The American Roadside in Émigré Literature, Film, and Photography 1955-1985
By Elsa Court
Cham, Switzerland: Palgrave Macmillan, 2020
193 pp., hardcover, $84.99

Reviewed by Paul Sherman

The American Roadside in Émigré Literature, Film, and Photography 1955-1985 book coverEver since Alexis de Tocqueville roamed the fledgling United States and wrote Democracy in America, the idea that the fresh eyes and ears of a foreign intellectual can provide insights that natives might miss has become something of a trope.

Elsa Court’s The American Roadside in Émigré Literature, Film, and Photography 1955-1985 hopes to tap into that outsider perspective on two levels. Its author is a French native who is currently an academic in England, while her book’s case-study structure focuses on four celebrated works by émigrés featuring the American roadside: Russian Vladmir Nabokov’s novel, Lolita (1955); Swiss Robert Frank’s photography collection, The Americans (1958); English Alfred Hitchcock’s thriller, Psycho (1960); and German director Wim Wenders’ southwestern drama, Paris, Texas (1984).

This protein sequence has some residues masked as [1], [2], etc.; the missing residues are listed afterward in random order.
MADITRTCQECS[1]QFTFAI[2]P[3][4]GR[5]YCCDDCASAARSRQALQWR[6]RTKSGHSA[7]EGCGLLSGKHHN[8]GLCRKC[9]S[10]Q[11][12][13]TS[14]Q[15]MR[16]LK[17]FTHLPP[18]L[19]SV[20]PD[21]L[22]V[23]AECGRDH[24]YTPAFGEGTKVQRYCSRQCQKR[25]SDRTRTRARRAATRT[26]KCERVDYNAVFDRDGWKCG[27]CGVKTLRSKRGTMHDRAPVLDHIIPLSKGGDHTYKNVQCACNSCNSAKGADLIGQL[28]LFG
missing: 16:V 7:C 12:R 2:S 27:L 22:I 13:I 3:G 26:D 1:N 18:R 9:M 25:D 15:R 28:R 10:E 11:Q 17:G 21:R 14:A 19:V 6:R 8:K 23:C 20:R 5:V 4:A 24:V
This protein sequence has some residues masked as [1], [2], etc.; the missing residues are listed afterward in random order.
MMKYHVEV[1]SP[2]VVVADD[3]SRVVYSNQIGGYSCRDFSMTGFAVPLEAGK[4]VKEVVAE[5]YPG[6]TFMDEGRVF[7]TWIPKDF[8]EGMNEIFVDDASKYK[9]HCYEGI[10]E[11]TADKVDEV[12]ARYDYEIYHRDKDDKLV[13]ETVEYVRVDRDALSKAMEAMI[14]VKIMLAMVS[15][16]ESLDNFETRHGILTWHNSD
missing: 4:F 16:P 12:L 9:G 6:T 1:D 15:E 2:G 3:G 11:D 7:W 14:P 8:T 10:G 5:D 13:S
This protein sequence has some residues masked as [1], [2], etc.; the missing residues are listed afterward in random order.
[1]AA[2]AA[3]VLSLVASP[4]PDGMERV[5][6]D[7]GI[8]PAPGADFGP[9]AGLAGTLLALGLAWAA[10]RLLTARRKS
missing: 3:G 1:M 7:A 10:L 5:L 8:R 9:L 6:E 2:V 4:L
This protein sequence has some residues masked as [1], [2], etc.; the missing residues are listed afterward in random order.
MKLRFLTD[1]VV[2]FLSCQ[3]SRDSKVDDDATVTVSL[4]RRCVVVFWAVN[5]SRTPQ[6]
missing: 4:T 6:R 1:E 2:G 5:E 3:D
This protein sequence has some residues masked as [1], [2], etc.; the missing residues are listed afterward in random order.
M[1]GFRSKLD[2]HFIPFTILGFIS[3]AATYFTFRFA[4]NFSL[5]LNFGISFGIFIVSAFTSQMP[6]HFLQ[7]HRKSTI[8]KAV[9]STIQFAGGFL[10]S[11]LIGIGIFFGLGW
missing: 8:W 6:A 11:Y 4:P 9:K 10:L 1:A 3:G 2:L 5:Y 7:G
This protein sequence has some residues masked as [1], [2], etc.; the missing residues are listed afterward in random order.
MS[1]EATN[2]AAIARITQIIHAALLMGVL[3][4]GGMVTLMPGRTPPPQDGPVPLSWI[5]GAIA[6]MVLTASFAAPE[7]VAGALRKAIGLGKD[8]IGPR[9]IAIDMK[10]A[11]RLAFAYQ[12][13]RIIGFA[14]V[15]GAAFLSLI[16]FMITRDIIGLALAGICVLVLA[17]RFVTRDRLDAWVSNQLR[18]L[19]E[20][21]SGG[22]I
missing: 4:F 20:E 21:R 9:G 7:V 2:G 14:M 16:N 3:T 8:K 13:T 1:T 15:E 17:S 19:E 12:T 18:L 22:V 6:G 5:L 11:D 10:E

The trope’s results are only mixed this time. Court’s uneven analytical framework for her subjects, as well as her occasional misreadings, make The American Roadside a missed opportunity.

One thing about Court’s book should be noted up front. She is working in the social science of mobilities, which looks at the movement of people and objects, and the resultant travel of ideas. Her concerns are usually more theoretical than the social, economic and cultural contexts of the built environment on which this organization tends to focus. Although her book sometimes refers to the work of John Jakle, familiar to many SCA members, she more often attempts to build upon the writings of European spatial theorists, including Marc Augé and Jean Baudrillard, with whom I am unfamiliar.

That said, I still wish the book had more to offer to anyone who rates all four of Court’s subjects as significant and doesn’t mind a little academic writing. At its best, a case-study structure like the one Court uses will emerge as a set of united observations that is greater than the sum of its parts. In this case, though, the sections in The American Roadside seem overly compartmentalized. There is no “build” to this book as it progresses.